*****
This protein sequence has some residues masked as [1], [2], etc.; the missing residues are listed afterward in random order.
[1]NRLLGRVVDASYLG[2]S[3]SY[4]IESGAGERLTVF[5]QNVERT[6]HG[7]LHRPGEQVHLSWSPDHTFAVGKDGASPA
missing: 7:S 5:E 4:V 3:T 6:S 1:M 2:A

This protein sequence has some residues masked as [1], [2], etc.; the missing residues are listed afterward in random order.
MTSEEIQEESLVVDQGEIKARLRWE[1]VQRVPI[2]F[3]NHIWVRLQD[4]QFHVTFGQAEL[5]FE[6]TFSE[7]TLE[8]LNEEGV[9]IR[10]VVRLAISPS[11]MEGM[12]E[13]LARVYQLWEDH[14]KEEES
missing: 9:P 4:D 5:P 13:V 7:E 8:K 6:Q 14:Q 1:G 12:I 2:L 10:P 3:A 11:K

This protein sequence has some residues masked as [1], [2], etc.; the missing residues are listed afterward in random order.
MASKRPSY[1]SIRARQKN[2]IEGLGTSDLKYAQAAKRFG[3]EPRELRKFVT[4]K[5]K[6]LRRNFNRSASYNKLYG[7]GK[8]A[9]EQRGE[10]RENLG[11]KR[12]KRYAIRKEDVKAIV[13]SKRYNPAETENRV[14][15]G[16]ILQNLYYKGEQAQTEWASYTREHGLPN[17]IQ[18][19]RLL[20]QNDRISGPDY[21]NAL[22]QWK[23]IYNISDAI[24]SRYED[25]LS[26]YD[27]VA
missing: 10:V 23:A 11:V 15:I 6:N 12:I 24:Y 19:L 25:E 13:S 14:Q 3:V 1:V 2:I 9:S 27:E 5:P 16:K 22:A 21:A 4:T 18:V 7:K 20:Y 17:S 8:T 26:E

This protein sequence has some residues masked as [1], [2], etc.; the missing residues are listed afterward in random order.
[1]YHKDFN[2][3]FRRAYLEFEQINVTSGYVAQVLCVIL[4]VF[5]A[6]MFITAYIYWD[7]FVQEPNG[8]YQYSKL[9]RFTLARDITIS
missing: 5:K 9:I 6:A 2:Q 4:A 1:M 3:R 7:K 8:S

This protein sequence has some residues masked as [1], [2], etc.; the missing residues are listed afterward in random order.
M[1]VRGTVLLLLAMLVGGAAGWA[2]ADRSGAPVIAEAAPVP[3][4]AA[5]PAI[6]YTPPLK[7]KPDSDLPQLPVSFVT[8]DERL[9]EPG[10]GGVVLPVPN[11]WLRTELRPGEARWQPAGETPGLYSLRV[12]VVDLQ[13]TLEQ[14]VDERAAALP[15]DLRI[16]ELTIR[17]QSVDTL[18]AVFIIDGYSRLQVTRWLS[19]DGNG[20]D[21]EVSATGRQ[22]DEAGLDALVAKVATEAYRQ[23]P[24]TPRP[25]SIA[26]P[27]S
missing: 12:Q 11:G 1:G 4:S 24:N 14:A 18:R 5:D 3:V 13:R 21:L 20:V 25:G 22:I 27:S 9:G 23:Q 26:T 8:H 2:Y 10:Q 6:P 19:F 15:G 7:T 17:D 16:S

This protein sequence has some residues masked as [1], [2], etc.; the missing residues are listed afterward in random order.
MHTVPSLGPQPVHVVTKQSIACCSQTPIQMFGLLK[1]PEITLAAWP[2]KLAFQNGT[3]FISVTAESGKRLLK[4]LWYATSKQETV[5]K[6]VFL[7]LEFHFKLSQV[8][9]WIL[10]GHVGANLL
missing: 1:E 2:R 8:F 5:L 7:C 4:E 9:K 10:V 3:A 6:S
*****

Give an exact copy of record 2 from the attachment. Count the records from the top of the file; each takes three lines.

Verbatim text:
This protein sequence has some residues masked as [1], [2], etc.; the missing residues are listed afterward in random order.
MTSEEIQEESLVVDQGEIKARLRWE[1]VQRVPI[2]F[3]NHIWVRLQD[4]QFHVTFGQAEL[5]FE[6]TFSE[7]TLE[8]LNEEGV[9]IR[10]VVRLAISPS[11]MEGM[12]E[13]LARVYQLWEDH[14]KEEES
missing: 9:P 4:D 5:P 13:V 7:E 8:K 6:Q 14:Q 1:G 12:I 2:L 10:P 3:A 11:K